You can return the money to your HSA in some cases, you'll have to talk to your HSA administrator about how to go about it, but the IRS allows you to return errant HSA distributions:
A-37. If there is clear and convincing evidence that amounts were
distributed from an HSA because of a mistake of fact due to reasonable
cause, the account beneficiary may repay the mistaken distribution no
later than April 15 following the first year the account beneficiary
knew or should have known the distribution was a mistake. Under these
circumstances, the distribution is not included in gross income under
section 223(f)(2), or subject to the 10 percent additional tax under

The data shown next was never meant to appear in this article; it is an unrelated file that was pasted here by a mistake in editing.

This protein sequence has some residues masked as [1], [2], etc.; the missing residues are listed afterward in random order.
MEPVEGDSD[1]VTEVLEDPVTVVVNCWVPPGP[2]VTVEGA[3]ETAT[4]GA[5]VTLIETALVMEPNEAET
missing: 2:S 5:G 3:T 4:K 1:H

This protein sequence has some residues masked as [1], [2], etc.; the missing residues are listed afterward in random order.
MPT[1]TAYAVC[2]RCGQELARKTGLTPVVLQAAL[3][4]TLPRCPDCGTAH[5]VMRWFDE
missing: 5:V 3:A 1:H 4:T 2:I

section 223(f)(4), and the repayment is not subject to the excise tax
on excess contributions under section 4973(a)(5). But see Q&A 76 on
the trustee’s or custodian’s obligation to accept a return of mistaken
That is out-dated, as the penalty is now 20%, but the rest should still be accurate.
Source: Health Savings Accounts—Additional Qs&As
If you spent money on something that clearly wasn't a qualified expense (pizza?) you'd owe a 20% penalty, follow the instructions on Form 8889 for that.